Like many other people, I have that dream to someday write my own book. It's a dream I've had since I was a little kid, and even though I actually enjoy writing short stories more, I still hope to one day have a book on shelves in bookstores all over the world. Sometimes I think to myself that I have some pretty cool ideas, especially compared to some of the less accomplished of the millions of books out there, but then I read a book like The Time Traveller's Wife and wonder why I even bother. Audrey Niffenegger's debut is so imaginative, funny and romantic, and gave me such an incredible emotional high, that I doubt I will read a better book for the rest of the year. And how they ever want to turn this into a movie, I have absolutely no idea, but I wish Gus van Sant and the other people involved a lot of luck!
Luckily for wannabe-writers like me, not every book out there is like The Time Traveller's Wife. Niffenegger has crafted something so unique and ingenious, that it's hard to even begin explaining what it's all about without giving away too much. At it's core, The Time Traveller's Wife is a story about the deep love between two people. On the surface there is nothing special about Clare and Henry. Clare is an artist, a very talented one at that, Henry a librarian who is passionate about books and movies. So far so good, but there's something wrong with Henry. Every now and then, it can be in the middle of a conversation, or when he's at work, or somewhere mundane like that, Henry dissapears, leaving nothing behind but his clothes. He then reappears somewhere else in time, naked, unaware of where in time he is or what he's doing there. Henry has no control over this, neither over the leaving or over the going back home, and no doctor believes him when he says it must be some sort of genetical defect.
Most of the time the time travelling is inconvenient, sometimes dangerous (you try to explain being naked when you land in the middle of some party somewhere), but it also gives Henry the surprise of already meeting his future wife when she is still only six. But she is not the only one Henry runs into on a regular basis, since he also meets himself at various stages in his life, and through time travelling gets the chance to see his mother every now and then, while she has been dead since he was six. It's difficult for Henry to combine his regular life with his time travelling ways, especially since he has inside knowledge on things that will happen to him later in life, but thanks to Clare's deep love for him, he is able to pull through it.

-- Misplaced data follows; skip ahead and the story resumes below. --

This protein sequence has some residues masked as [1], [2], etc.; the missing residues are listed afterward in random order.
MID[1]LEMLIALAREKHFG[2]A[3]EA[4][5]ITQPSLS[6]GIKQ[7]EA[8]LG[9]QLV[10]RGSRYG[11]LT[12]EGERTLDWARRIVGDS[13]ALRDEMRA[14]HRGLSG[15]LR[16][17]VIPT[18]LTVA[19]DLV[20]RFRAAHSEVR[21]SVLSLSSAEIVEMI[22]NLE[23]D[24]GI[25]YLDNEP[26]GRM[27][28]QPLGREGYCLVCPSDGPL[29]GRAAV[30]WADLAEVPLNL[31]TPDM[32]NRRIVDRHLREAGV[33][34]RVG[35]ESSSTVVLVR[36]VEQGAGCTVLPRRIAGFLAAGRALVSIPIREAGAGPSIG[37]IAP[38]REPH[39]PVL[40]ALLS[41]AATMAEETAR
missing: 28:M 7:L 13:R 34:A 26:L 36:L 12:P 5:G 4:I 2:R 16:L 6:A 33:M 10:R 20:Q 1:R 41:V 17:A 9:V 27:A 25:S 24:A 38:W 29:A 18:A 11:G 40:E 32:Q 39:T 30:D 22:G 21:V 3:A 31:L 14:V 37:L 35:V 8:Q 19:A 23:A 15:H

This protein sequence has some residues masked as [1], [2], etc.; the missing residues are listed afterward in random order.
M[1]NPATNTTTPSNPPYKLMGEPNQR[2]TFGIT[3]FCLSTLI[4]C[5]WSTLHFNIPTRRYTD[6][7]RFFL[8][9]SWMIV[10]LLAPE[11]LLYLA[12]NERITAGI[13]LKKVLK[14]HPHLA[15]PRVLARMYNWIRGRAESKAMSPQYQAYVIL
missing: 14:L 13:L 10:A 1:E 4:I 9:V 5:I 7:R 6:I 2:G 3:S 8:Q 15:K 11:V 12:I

The Time Traveller's Wife is told in more or less chronological order, through small chapters where the main characters themselves tell about what is going on. Both Clare and Henry have very distinct, likeable ways of telling their life stories, and it did not take long for me to be completely immersed in their story. Yes, the Time Traveller's Wife is a highly original book, but instead of just dwelling on this, the love between Clare and Henry plays an integral part. This serves to ground the more incredible things that happen, and instead of thinking "This could never happen", I was mostly intrigued to see how this romance would develop more, despite everything that was working against Henry and Clare. Don't worry though if romance is not your thing. It never gets too sugary, and the way everything in this story falls in place as you read along is really very ingenious. You could describe this book as being a bit Charlie Kaufmanesque, but that is not giving enough credit to Niffenegger, who has really found a distinctive voice in this book, and who must surely count as one of the most exciting new writers to emerge in the past few years.
When I read a book that has really grabbed me, I cannot flip the pages fast enough, but in this case I was almost afraid to turn the pages, lest something bad would happen to the wonderful main characters. And after finishing the book I realized that these people would stay with me for a long time to come.
I don't envy Gus van Sant. Not only will it be incredibly hard for him to turn this book into a coherent movie (though I have faith that he might be the right man to pull it off), but he also has to contend with the fact that many people who read the book are very protective of it. Surfing the web, I have already read many people voice their concerns over the movie version of this book, and if Van Sant does not handle it well, a backlash is sure to follow. Nothing is yet known about the actors Van Sant will cast in the roles of Henry and Clare, but I hope he will be very careful in selecting his main actors. It might be best to give this movie version an underground sensibilty and go for unknown actors, than to bring along the big names. These characters are too unique to be tainted by the baggage that a too famous actor or actress would bring to the table.